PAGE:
• MERALCO clarifies points raised in Ben Kritz’s report

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    This has reference to the two-part column of Ben Kritz, which came out in your paper on September 2 and 3, respectively. In his column, he claimed that Meralco has for years overstated the value of its assets and replacement costs for equipment and facilites, leading to unjustifiably high allowable rates that it can charge electricity consumers.

    We categorically deny that accusation and we find his claim unfair and devoid of any legal basis. The rates reflected on the customers’ bills are in accordance with existing rules, as allowed by law and set by the regulators. Any rate that a customer pays is based on what is approved by the Energy Regulatory Commission (ERC).

    The rate-making process undergoes a regulatory process where all concerned, including the intervenor cited by the column, are given the opportunity to air and voice their side. Meralco fully recognizes its mandate to obtain the most reasonable and least-cost possible without sacrificing the level of service expected by its customers.

    Meralco always works to ensure that prices are fair. Meralco’s rates today are at seven-year lows. The generation charge, which is a pass-through cost and comprises around half of the bill, has likewise declined over the years. In fact, generation charge for June 2016 is the lowest in 12 years.

    Moreover, Meralco’s distribution charge, which is the only cost that accrues to it, has not changed since July last year after it registered a reduction of 25 centavos per kilowatthour.

    On another note, Ben Kritz also stressed in his article that Philippine electricity rates are higher than the rest of ASEAN. To put the current situation in context and based on a 2012 report by the International Energy Consultants, a research firm based in Australia, electric rates in several neighbouring countries like Thailand, Indonesia, Malaysia, Korea and Taiwan are artificially low due to government policies to provide subsidies of up to 50% to consumers.

    When the government subsidies are added back to retail tariffs, the true cost of electricity in these countries rises to a level that is much closer to Meralco’s. Philippine rates are actually comparable with Singapore and Australia, where electric prices reflect actual cost of electric service.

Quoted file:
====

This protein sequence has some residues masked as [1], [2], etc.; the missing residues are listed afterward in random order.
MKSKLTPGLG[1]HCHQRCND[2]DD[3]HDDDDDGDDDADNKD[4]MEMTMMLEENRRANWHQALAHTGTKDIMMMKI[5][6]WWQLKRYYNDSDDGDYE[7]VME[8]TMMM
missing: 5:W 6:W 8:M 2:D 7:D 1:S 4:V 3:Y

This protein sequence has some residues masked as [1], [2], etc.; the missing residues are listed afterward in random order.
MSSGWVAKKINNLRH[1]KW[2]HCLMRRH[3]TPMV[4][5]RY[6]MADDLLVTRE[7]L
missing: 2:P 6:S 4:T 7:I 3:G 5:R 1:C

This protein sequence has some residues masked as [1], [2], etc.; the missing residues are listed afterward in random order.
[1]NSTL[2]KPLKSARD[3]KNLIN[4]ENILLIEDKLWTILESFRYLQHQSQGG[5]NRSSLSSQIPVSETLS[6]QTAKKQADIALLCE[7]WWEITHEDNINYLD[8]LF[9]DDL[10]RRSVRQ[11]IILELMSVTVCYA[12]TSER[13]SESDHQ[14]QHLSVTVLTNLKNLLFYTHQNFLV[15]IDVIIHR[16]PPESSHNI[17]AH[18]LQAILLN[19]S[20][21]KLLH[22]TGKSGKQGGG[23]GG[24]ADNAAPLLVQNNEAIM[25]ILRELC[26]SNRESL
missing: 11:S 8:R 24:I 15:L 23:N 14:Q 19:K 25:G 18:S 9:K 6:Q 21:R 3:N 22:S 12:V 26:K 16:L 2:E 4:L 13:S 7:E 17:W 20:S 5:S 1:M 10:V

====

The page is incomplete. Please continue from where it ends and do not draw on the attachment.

With these explanations, we hope we are able to clarify any misimpression in the public’s mind that may have been caused by the column of Mr. Kritz. We also hope that you can publish this letter in the interest of fair play and transparency.

    Thank you.

    Respectfully yours,

    Joe R. Zaldarriaga
    Public Information Office
    MERALCO

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    5 Comments

    1. Larry Villanueva on

      I think for as long as supply cannot meet demand our electricity problem is chronic, the only solution therefore is for the govt to promote more power generation capacity by supporting the construction of more power plants preferably cheap coal, can also pitch to try nuclear.

    2. Subsidies must sound tempting, but if we’re going to cite Thailand, Indonesdia, etc. as success stories, how about including Venezuela? Subsidized electricity will only prompt consumers to use more of it, but as the demand rises, the already short supply will try and fail to match it leading to brownouts. Better to use subsidies for health or education, or for tax reform. Deregulation of electricity with rates determined by the market is the only practical way of modern economies, not fans of nationalization like Venezuela.

    3. It would have been ideal if an html ‘link’ pointing to Ben Kritz report has been included on this page. I have read that report and I could say that Meralco’s denial at paragraph 2 above is half baked. This letter from Meralco is insufficient rebuttal to Ben Kritz report. Hopefully the attention of ERC will be drawn into this issue.

    4. What a great reply. The Public Information Office stating that if the subsidies of the Thailand, Indonesia, Malaysia, Korea, and Tawiwan Governments are added back, it brings the cost “much closer”, but fails to say how close. Great explanation and one that fails to impress me. If it is all about rules and regulations, why doesn’t Meralco try to renegotiate fairer and simpler rules? Though I find my thinking has already answered that question.

      • Yes and He also cites Singapore and Australia but these are first world countries with a first rate service provided. Hardly a term you would attribute to Meralco with all the brownouts etc. Trying to compare apples with oranges or in Meralco’s case, lemons.

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